The position of religious ethos in schools is a major barrier to delivering the sex education Irish society needs. The Minister recently announced a review of RSE. However that review could be dead in the water if there is not a change to the position of school ethos in the curriculum. This is why we in Solidarity put forward the the Sex Education Bill.
I’ve been emailed over the past weeks by school students telling me about how inadequate RSE was in their schools. A common trend is the barrier of ethos. Teachers are restricted in what they can say to students, I have heard examples of where teachers do not answer questions of students due to ethos of the schools.
We need a separation of church and state, and this practically means that in schools ethos is removed from how the curriculum is set.
Is there enough political will in the government, mainstream parties and wider society to confront this issue? Can education do much without this broad support for change?
There is not a strong will in the political establishment to challenge the position of ethos. Over the past years Solidarity have been bringing forward different Bills on ethos in schools. Each time it is opposed, to varying degrees, by Fine Gael, Fianna Fáil and Labour.
They realise there is a need to change things as society does not tolerate the conservative restrictions on schools and there is a growing number of people with no religion or from a minority faith. But they also want to preserve a position for the church. Our political establishment is very close to them, only a year ago Simon Harris was rubber stamping handing over the National Maternity Hospital to an order of nuns.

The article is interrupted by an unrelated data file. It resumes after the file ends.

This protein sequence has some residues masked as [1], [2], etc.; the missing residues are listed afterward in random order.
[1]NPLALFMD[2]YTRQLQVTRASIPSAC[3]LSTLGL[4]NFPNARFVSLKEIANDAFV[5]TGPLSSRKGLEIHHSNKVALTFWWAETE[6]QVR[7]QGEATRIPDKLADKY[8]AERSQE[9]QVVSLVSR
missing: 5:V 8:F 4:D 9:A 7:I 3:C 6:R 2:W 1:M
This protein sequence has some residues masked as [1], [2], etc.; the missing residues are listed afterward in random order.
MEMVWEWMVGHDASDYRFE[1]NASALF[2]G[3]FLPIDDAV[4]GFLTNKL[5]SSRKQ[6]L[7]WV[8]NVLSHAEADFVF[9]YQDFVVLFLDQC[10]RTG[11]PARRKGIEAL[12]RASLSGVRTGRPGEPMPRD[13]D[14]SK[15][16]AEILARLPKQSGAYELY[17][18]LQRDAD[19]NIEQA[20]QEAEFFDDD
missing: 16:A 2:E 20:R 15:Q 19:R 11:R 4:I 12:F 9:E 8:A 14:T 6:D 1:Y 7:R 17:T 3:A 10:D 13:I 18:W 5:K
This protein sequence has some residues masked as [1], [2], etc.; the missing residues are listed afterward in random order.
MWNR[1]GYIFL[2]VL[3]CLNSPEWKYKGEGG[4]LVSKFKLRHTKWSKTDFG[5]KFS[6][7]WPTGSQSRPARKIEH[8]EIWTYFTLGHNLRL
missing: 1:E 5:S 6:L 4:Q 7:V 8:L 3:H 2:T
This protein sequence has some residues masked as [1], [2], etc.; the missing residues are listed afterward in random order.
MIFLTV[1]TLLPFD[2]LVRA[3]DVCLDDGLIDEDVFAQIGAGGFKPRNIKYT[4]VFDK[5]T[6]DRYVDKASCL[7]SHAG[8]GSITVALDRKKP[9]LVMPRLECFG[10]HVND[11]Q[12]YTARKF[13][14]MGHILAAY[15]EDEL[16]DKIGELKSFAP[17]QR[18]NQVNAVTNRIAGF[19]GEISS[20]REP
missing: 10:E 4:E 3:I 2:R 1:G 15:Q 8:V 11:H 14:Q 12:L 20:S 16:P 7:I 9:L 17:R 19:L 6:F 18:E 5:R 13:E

Where change will happen is from working class people, young people and those working in education in particular. We have seen a review announced of the RSE curriculum within hours of the #WeStandWithHer protests. The Minister would love to leave it at that, but there is now a realisation that we need to separate church and state if we are to have factual and objective sex education.
We have a Bill in the Dáil, but it is outside the Dáil where we can see the motor for change. For example, a large Yes vote on 25 May can put enormous pressure on the political establishment to go where they do not want to go in sex education and church state relations in schools.
Patriarchal and misogynistic attitudes can seem so deeply ingrained, especially online, what keeps you hopeful?
Without a doubt it’s the very positive attitude of young people. Within hours of the verdict in Belfast there were thousands on the streets around Ireland, north and south. Young people and women were appalled by the sexist attitudes on display in the WhatsApp messages. The demand for a change in sex education came from young people who were constantly raising the need for change with me when Solidarity and ROSA were out campaigning for a Yes vote.
There are great challenges and different challenges when taking on patriarchal and misogynistic views today. As you mention online abuse is a new dimension, but protest marches and a global women’s movement is also a new dimension.